And as discussed above, some sites will also allow you took for empty leg flights in case you want to scour for a one-way deal. Other companies, including XOJET and Talon Air, maintain their own fleets of luxury aircrafts, and allow you to book directly.

Since you are literally putting your life in someone else’s hands when you fly, it’s also always a good idea to check on the safety record of a broker.

Third-party rating firms like ARGUS and WYVERN assess and certify companies and pilots who adhere to strict safety standards.

ARGUS president Joe Moeggenberg said their site lists 140 operators across the country that have received a platinum rating safety.

If the plane is certified by ARGUS you can then ask for its “TripCHEQ,” which is a document providing a history of inspections and any violations the pilot may have received.

You can also use Air Charter Guide to find ARGUS-rated fleet operators and brokers throughout the world.

Getting Through Security

Another reason people are willing to shell out extra money on private flights, of course, is to avoid the stress and wasted time of flying commercial.

Major and regional airports have separate areas for their private flights. You pull up to a different address than the regular arrival terminal to avoid the traffic and the plane doesn’t take off until you get there.

When you book your flight your name(s) are provided to the Transportation Security Administration for a background check. Then when you arrive at the airport a guard will check your ID(s) and… that’s pretty much it. You pull up to the gate, a worker takes your bags and you generally hang for about 10 to 20 minutes until the pilot comes to greet you and tells you it’s time to take off.

There’s no taking off your shoes, separating your liquids, and worrying about being transported to another dimension when you step into a full-body scanner — or maybe that’s just me…

In-Flight Amenities

Most private planes will also provide snacks, but if it’s a longer flight you may want to think about brining a more substantial meal and perhaps some wine or beer if you want to pre-party.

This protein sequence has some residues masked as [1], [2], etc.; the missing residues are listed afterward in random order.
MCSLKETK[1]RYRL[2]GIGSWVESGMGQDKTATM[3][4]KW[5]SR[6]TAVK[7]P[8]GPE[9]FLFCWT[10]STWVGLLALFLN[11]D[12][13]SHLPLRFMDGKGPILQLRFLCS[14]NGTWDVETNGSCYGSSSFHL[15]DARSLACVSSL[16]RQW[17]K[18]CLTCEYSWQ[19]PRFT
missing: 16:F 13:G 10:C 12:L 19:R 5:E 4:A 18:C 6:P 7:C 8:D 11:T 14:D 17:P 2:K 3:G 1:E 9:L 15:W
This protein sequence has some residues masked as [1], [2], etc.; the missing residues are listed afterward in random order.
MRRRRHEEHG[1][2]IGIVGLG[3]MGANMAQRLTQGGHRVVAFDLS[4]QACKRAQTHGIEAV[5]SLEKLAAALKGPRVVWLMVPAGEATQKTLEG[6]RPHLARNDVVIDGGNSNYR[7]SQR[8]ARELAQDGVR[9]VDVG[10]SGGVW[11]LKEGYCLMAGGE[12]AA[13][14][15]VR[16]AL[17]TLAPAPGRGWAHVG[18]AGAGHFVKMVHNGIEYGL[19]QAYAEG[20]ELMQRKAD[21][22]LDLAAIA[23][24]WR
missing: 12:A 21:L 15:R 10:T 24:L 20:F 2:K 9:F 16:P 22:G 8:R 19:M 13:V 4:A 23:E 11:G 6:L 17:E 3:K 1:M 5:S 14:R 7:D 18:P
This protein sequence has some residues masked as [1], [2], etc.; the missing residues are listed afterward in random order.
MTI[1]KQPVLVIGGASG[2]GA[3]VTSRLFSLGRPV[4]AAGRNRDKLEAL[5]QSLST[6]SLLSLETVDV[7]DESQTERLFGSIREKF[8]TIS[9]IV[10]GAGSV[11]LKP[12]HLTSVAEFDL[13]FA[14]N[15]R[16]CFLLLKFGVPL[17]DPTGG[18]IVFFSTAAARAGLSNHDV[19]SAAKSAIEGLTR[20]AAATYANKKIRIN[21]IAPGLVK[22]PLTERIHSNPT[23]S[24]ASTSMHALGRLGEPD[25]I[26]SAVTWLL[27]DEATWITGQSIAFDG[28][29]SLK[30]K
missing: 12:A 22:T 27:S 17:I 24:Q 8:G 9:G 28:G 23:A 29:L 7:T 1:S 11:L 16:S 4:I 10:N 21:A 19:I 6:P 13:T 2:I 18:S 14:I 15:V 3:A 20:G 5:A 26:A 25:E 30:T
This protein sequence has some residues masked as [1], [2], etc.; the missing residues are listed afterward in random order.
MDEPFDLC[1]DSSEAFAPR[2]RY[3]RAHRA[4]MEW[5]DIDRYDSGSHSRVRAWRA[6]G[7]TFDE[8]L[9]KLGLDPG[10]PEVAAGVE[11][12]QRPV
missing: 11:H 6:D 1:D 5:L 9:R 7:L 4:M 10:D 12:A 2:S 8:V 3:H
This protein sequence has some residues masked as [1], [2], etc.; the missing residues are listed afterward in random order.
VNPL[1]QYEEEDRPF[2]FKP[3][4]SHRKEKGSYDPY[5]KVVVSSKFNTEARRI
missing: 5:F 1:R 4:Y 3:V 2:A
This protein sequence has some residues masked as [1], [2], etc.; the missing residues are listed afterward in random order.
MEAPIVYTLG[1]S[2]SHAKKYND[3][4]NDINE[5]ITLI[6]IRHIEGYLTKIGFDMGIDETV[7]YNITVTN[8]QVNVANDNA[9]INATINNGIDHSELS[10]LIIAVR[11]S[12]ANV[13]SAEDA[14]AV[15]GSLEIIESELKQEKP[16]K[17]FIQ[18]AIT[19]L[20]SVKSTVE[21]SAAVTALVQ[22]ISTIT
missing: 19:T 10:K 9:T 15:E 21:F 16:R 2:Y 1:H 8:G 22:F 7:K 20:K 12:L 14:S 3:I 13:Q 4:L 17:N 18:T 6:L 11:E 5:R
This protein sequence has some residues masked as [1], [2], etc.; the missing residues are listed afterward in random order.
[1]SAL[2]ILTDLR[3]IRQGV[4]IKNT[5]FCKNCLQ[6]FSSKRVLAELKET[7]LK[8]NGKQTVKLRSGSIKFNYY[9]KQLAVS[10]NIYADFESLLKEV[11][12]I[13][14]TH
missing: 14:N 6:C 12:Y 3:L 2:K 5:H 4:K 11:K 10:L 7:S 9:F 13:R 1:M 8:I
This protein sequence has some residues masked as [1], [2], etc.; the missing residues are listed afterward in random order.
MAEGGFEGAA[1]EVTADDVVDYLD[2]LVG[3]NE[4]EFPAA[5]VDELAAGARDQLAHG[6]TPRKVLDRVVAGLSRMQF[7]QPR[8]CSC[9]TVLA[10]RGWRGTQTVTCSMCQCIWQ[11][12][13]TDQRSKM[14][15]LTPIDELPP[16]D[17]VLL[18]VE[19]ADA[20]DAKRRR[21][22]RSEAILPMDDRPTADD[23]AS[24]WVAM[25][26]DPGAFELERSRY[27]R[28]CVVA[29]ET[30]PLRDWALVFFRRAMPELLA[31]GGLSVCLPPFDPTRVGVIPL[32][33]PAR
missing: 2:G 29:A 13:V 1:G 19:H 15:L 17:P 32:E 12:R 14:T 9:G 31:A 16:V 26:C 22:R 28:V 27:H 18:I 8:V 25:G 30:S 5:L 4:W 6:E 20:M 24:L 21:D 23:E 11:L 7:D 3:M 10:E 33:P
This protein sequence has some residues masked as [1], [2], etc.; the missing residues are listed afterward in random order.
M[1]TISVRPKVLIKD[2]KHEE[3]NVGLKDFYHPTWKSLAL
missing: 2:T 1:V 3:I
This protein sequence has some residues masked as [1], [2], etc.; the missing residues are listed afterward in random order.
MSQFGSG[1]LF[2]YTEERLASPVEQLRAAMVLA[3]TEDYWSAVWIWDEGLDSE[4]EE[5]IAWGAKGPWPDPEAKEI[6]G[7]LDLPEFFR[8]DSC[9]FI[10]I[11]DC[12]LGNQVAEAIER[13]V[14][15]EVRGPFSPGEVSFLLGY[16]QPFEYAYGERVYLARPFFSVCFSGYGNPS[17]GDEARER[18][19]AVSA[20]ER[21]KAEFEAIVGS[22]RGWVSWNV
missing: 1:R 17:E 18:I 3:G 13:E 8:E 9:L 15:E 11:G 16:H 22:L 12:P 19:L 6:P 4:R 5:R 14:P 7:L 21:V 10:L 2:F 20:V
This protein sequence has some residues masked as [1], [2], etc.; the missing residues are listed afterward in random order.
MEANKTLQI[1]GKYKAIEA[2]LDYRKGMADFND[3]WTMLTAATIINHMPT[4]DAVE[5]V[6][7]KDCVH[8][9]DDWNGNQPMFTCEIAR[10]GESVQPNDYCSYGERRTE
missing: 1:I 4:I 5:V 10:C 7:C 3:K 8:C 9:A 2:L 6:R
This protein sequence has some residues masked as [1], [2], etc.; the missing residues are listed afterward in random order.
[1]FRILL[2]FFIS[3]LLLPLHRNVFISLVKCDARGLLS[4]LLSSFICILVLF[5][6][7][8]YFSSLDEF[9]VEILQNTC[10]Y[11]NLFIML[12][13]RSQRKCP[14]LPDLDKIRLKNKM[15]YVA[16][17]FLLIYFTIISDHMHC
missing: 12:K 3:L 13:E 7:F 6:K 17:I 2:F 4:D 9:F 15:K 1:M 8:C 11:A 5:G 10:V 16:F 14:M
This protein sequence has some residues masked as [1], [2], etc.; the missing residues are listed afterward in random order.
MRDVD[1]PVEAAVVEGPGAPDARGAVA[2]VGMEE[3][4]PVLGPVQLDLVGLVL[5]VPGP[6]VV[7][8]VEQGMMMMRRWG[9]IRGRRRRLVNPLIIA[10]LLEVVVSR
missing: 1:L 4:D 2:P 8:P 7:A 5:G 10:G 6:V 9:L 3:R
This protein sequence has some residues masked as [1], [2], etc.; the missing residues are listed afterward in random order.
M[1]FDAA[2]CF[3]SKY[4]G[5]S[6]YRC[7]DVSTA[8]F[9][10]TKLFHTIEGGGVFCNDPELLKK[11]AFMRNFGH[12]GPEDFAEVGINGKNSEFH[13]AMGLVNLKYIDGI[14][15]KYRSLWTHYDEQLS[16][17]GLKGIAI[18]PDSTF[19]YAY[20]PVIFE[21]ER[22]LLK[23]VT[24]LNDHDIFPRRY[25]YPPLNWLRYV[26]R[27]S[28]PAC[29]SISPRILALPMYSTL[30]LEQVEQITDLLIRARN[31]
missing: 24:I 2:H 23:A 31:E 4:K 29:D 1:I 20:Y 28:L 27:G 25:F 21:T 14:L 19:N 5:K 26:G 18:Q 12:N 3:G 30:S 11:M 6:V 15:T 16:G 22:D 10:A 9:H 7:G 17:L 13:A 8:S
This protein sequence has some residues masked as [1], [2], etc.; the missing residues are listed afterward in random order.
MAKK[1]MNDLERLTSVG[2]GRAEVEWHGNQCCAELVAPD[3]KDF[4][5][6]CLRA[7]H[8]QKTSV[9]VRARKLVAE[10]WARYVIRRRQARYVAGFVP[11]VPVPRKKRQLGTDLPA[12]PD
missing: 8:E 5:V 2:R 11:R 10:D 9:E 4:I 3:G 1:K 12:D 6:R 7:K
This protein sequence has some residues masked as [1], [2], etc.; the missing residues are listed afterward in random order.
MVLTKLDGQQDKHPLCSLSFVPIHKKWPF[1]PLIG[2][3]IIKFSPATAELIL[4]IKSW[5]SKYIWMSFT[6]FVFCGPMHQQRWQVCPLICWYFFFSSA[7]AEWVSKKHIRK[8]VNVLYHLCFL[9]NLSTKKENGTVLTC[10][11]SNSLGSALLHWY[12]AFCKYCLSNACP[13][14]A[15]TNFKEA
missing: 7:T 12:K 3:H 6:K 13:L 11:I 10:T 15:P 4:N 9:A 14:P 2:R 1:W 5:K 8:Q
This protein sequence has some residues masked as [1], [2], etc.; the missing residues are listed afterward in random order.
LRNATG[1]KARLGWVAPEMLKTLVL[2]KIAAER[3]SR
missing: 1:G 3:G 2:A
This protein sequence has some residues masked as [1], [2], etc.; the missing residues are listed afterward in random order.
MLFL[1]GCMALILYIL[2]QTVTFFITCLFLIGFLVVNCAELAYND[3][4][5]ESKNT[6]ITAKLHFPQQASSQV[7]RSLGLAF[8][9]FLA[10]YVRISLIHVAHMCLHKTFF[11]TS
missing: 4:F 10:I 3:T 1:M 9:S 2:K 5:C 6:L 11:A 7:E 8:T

That light fare tends to be gourmet versions of what you’d find on commercial flights like nuts and crackers. There is usually also gluten-free food items and a variety of soft drinks.

Larger planes often have more food options and convection oven. And if you’re shelling out the big bucks for, say, a Gulfstream, then a flight attendant may be included.

Palese said flights they’ve brokered have served “everything from lobsters, steaks [and] thanksgiving dinners,” to Domino’s and KFC.

Larger planes also generally have a full bar with liquor, beer and glassware.

While more extravagant meals can be provided, most customers opt for simpler dishes, according to a post on PrivateFly. They found most people requested cold antipasta, sushi, smoked salmon, grilled or roasted chicken, pizza or pastries.

And, of course, champagne to wash it all down.

The Ride

Smaller planes sometimes get a bad rap for having more turbulence, but that’s really impacted more by weather and how high a plane fly to get into smoother air, according to experts.

Private jets, especially newer models, generally cruise well over 12,192.00m, above most larger commercial planes, which usually get up to about 35,000, Moeggenberg said. This higher altitude tends to make for a smoother ride.

Of course the most important element for a once-in-a-lifetime flight is having the right entourage. This clearly isn’t the most affordable travel option out there, so you’ll want to make sure you’re flying private for a really worthwhile reason, and with people with whom you really want to spend time (and split the cost).